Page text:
Whilst the COVID-19 pandemic has brought with it a lot of hardship and uncertainty, it also inspired huge volumes of people to take the leap into self-employment. In fact, a whopping 835,494 new businesses were registered in 2020, which shows that the UK’s entrepreneurial spirit is greater than ever before.
With this in mind, Aaron Gilmore of TreyBridge Accountants has put together some advice for anyone who is either planning on launching a new business or has recently set one up.
Shape your business plan around the reader
We all know that a business plan is crucial if you want to secure funding from a bank or attract a business partner, as it sets out what you aim to achieve and how you’ll make it happen. However, the impact of your business plan revolves around who exactly is reading it at the time.
“In the same way that your marketing will use different methods of communication depending on the audience, your business plan should also factor in the reader,” says Aaron. “The overall details will probably remain consistent but the style of delivery may require tweaking. Think about what the individual needs to know and decide how your idea can be conveyed in a way that suits their role or contribution. This can make a world of difference at such a crucial stage.”
Understand your market
It’s tempting to believe that you know everything about your target audience, yet consumer behaviours and buying trends are constantly shifting. Being agile will make the setting up of a business significantly more manageable.
“Start by defining your buyer personas. Are they small business owners or CEOs of large companies? Do they need to manage a particular department or do you provide a product or service that will benefit workers in a variety of roles? This level of detail is essential, as it will form the foundations of your brand voice and enable you to solve specific problems commonly encountered by the customer.”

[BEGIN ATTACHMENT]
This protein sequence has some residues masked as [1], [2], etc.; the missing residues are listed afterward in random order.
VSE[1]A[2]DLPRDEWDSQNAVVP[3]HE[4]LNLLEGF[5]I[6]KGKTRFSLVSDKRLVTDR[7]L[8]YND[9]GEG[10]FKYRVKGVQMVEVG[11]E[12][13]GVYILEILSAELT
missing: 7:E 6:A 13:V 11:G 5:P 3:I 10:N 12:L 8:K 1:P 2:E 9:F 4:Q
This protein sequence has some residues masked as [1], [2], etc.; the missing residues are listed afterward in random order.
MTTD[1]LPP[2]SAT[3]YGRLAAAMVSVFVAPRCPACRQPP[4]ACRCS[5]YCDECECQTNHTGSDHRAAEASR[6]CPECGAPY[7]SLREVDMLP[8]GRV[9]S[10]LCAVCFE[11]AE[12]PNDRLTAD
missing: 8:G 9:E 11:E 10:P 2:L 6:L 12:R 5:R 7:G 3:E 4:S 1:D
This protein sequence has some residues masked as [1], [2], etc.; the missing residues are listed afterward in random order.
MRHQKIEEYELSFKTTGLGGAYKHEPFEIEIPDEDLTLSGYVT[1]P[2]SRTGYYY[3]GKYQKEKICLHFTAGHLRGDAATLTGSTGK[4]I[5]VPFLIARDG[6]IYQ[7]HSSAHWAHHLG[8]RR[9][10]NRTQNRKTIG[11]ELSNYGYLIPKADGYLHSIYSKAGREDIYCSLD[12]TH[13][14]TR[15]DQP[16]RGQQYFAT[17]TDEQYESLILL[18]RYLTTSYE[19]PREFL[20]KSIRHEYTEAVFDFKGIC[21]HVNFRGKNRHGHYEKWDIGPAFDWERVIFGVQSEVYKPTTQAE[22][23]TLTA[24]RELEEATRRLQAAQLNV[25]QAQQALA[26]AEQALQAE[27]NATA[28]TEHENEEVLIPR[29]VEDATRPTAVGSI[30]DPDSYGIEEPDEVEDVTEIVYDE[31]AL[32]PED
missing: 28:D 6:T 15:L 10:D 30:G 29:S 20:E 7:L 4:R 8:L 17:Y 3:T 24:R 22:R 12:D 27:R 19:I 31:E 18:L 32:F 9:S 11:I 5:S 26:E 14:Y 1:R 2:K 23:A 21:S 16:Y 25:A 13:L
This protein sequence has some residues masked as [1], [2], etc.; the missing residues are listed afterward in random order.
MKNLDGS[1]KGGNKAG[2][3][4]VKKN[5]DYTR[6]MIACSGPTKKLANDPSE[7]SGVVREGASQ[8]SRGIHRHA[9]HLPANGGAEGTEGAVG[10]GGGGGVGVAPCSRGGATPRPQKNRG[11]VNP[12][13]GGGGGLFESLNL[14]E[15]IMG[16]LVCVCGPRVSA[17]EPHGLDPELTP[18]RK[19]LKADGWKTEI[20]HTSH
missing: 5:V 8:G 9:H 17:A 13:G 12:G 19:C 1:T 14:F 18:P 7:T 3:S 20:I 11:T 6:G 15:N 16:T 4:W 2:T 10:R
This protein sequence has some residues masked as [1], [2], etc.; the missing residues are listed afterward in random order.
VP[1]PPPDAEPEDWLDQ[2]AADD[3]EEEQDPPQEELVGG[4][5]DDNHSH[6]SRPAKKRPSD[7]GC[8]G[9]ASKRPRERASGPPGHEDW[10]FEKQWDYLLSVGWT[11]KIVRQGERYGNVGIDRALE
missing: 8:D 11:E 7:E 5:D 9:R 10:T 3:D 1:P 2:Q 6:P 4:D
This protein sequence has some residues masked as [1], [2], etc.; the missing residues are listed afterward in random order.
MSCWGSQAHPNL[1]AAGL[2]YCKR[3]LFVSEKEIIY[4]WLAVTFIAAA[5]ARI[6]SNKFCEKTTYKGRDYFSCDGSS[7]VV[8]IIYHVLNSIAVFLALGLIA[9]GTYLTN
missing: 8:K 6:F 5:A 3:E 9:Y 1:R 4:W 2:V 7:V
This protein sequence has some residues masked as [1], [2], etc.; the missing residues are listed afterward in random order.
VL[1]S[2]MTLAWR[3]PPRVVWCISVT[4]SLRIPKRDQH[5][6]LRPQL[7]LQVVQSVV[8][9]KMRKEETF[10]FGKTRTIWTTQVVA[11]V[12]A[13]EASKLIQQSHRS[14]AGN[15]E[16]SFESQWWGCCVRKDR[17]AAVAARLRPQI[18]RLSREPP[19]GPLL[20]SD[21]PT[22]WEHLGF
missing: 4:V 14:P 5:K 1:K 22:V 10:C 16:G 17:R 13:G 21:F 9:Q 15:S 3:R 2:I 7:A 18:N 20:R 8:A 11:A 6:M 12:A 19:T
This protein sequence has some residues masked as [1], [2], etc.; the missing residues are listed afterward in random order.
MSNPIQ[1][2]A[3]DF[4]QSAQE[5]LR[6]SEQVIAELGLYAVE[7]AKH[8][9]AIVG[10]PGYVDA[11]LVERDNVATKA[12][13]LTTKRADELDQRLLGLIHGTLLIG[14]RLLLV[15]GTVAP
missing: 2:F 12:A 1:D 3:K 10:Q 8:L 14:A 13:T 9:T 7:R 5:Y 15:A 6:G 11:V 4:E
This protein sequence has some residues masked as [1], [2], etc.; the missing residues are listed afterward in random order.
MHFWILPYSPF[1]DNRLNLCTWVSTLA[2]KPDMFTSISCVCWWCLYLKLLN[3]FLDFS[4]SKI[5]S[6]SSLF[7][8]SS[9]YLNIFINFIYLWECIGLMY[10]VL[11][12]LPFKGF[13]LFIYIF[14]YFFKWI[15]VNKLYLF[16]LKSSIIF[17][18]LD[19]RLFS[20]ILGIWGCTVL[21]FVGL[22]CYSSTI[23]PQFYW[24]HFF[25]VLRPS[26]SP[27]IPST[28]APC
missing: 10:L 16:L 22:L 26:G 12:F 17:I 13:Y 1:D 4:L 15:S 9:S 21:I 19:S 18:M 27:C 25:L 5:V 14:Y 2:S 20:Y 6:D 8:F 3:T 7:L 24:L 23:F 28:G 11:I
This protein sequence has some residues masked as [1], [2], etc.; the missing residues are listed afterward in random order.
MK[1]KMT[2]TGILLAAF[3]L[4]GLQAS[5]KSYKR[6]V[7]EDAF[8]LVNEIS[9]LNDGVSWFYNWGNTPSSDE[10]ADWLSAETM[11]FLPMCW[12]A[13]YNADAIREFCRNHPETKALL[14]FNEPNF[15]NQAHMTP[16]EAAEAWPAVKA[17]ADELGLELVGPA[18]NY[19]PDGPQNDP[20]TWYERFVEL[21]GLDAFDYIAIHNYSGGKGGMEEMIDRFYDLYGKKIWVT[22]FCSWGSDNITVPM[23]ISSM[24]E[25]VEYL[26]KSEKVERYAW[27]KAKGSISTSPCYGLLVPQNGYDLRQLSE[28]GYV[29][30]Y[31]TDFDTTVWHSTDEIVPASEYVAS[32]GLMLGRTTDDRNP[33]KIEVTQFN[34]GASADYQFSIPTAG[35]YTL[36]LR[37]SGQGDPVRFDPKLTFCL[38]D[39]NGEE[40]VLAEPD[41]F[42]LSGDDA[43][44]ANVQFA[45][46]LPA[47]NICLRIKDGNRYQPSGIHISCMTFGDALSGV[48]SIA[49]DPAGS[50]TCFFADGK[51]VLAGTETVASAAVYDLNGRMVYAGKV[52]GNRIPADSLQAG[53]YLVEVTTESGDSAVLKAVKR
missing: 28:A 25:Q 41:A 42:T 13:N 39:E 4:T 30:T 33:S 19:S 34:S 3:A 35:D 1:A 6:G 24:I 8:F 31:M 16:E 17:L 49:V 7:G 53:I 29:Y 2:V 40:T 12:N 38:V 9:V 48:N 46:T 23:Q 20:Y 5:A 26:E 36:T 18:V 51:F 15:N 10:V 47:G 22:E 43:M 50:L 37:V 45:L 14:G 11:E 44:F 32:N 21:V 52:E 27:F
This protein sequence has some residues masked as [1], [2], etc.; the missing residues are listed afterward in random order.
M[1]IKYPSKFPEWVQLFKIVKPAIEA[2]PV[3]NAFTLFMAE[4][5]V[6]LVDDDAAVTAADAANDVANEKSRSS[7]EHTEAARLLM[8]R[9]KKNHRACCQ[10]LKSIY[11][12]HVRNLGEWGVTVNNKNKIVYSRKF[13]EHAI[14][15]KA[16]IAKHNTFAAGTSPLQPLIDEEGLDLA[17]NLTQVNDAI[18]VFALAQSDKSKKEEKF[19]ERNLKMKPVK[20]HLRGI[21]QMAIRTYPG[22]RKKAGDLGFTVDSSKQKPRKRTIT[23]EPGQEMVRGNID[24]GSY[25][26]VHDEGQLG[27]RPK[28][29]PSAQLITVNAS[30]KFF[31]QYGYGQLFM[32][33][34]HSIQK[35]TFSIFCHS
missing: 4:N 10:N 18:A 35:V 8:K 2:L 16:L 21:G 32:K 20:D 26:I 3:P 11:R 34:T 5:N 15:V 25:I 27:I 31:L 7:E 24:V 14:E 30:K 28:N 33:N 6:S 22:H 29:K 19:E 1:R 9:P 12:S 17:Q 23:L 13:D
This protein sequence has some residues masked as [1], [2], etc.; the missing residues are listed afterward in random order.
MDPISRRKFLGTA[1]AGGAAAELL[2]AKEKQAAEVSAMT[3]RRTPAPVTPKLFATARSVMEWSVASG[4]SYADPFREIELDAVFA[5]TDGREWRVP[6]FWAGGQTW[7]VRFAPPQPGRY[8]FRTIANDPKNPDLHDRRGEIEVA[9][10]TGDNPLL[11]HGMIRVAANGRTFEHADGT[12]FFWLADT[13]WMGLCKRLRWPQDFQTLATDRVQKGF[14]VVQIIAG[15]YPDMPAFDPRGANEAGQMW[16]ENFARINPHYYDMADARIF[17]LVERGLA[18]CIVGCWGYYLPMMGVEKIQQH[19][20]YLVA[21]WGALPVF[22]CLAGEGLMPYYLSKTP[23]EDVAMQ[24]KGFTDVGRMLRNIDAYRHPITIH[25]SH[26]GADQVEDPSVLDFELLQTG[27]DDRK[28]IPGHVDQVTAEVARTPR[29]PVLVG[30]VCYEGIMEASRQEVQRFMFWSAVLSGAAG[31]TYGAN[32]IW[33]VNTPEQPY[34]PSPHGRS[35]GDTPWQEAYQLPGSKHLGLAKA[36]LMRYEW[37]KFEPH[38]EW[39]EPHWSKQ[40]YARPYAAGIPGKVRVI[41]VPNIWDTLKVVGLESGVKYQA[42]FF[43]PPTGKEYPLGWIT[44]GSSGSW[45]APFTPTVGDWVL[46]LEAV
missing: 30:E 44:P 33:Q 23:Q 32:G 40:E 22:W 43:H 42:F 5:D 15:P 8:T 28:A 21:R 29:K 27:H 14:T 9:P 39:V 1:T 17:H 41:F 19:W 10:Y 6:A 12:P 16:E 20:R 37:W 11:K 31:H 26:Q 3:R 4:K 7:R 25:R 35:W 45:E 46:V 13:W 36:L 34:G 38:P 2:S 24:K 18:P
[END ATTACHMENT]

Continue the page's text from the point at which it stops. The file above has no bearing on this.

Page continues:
Study your competitors
Unless your product or service is the first of its kind, your new business will definitely have multiple competitors.
“Competition is a good thing and should be used as a motivator,” says Aaron. “It’s true that a particularly busy marketplace can be risky for start-ups, which is why you need to be prepared to pivot your business model and adapt in line with the needs of your target users. Your unique selling point should clearly show why your product or service is the best around and it’s the key to unlocking ongoing success.”
Don’t shy away from professional advice
Even if your offering is first-rate, running a business comes with far more duties than making a sale. Accounting, payroll, budgeting, forecasting, human resources, marketing, advertising, compliance and many other core duties have to be taken into account.
“Don’t try to do everything yourself,” advises Aaron. “You may not have the capital to take on employees right away, but there’s so much value to be gained from professional advice. Outsourcing your accounting tasks may be more affordable than you think and can result in savings through tax-efficient schemes. There are also countless sources of free information and guidance (such as Business Mondays), so make the most of them and understand that there’s always more to learn.”
Ask Aaron anything
Aaron Gilmore is the owner of TreyBridge Accountants, which supports businesses large and small across the UK. If you’re setting up a business and want to make it a smooth process, get in touch with him for a free consultation.